EnergyPLAN has been developed and expanded on a continuous basis since 1999 at Aalborg University, Denmark [1]. Approximately ten versions of EnergyPLAN have been created, and the current version can be downloaded for free from [2]. To date EnergyPLAN has been downloaded by more than 1,200 people. The training period required to use EnergyPLAN can take a few days up to a month depending on the level required.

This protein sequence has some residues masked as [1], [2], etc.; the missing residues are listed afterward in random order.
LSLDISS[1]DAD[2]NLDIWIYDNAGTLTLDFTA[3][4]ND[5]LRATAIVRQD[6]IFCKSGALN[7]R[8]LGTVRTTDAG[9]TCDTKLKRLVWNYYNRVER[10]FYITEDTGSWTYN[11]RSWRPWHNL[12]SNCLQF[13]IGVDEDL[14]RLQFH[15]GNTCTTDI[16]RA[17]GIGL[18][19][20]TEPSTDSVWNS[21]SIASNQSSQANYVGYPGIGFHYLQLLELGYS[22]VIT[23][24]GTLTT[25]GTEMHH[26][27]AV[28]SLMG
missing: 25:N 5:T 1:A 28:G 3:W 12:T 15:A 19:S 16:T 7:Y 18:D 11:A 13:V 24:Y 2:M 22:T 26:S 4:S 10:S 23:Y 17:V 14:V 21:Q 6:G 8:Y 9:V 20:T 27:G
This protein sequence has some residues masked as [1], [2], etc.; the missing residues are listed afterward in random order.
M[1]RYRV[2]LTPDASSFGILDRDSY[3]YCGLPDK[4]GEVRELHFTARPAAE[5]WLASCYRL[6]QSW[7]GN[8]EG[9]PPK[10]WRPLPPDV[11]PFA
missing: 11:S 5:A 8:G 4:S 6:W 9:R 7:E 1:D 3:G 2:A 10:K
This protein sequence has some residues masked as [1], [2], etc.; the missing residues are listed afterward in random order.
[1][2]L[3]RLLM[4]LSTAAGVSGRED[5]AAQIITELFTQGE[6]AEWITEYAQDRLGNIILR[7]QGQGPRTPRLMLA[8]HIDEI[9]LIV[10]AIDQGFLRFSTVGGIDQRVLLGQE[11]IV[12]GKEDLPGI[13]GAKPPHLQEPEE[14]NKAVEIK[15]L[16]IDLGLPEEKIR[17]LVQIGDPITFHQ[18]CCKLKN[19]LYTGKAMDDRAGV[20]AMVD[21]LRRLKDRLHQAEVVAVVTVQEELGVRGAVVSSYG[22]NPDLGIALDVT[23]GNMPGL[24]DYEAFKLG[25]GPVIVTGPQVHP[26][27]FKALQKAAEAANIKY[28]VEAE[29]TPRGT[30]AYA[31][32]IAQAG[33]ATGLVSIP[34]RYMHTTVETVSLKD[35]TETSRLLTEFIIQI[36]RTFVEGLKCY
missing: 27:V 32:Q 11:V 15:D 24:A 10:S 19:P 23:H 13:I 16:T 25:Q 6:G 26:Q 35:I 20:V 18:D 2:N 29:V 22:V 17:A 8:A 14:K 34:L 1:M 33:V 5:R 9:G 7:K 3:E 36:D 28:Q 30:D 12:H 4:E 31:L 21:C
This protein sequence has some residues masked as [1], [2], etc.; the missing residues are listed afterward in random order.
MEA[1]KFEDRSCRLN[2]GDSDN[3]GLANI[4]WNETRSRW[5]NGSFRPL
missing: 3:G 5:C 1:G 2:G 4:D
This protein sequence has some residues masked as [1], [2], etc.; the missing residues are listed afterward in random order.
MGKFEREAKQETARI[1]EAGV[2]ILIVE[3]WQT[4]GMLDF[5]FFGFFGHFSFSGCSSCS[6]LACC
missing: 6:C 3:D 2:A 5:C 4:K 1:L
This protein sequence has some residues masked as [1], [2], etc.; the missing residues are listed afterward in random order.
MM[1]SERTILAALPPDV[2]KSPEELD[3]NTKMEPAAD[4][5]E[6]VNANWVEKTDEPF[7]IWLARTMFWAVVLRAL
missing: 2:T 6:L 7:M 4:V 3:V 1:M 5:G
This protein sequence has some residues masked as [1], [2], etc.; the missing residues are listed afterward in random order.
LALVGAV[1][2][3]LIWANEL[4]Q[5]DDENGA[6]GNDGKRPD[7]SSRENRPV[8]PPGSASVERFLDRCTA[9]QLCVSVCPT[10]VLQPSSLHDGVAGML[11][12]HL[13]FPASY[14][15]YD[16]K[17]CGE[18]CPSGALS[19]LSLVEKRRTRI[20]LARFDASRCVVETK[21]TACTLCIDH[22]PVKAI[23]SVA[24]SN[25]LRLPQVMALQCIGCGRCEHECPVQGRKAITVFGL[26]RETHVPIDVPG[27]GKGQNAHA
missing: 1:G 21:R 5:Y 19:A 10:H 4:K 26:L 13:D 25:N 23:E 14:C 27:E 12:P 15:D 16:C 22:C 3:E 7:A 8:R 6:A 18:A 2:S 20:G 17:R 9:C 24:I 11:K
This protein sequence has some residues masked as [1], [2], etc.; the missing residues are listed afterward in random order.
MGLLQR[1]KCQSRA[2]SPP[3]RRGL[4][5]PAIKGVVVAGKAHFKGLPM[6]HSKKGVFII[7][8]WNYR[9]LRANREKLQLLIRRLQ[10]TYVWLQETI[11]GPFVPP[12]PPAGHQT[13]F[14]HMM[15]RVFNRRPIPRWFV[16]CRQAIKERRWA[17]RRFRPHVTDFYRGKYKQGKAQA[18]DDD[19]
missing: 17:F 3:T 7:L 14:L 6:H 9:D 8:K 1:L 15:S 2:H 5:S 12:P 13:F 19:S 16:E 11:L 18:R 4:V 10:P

EnergyPLAN is a user-friendly tool designed in a series of tab sheets and programmed in Delphi Pascal. Input is defined by the user in terms of technologies and cost specifications. The main purpose of the model is to assist the design of national or regional energy planning strategies on the basis of technical and economic analyses of the consequences of implementing different energy systems and investments. The model encompasses the whole national or regional energy system including heat and electricity supplies as well as the transport and industrial sectors. All thermal, renewable, storage and conversion and transport technologies can be modelled by EnergyPLAN. The model is a deterministic input/output model. General inputs are demands, renewable energy sources, energy station capacities, costs and a number of optional different regulation strategies emphasising import/export and excess electricity production. Outputs are energy balances and resulting annual productions, fuel consumption, import/export of electricity, and total costs including income from the exchange of electricity. Compared to other similar models, the following characteristics of EnergyPLAN can be highlighted: EnergyPLAN is a deterministic model as opposed to a stochastic model or models using Monte Carlo methods. Therefore, with the same input, it will always come to the same result.  EnergyPLAN is based on analytical programming as opposed to iterations, dynamic programming or advanced mathematical tools. This makes the calculations direct and the model very fast when performing calculations. In the programming, any procedures which would increase the calculation time have been avoided, and the computation of one year requires only a few seconds on a normal computer, even in the case of complicated national energy systems. EnergyPLAN is an hour simulation model as opposed to a model based on aggregated annual demands and productions. Consequently, the model is able to analyse the influence of fluctuating renewable energy sources on the system as well as weekly and seasonal differences in electricity and heat demands and water inputs to large hydro power systems. EnergyPLAN is aggregated in its system description as opposed to models in which each individual station and component is described, e.g. in EnergyPLAN district-heating systems are aggregated and defined as three principle groups. EnergyPLAN optimises the operation of a given system as opposed to models which optimise investments in the system. However, by analysing different systems (investments), the model can be used for identifying feasible investments. EnergyPLAN provides a choice between different regulation strategies for a given system as opposed to models in which a specific institutional framework is incorporated. EnergyPLAN analyses one year in steps of one hour as opposed to scenario models analysing a series of years. However, several analyses each covering one year may of course be combined into scenarios.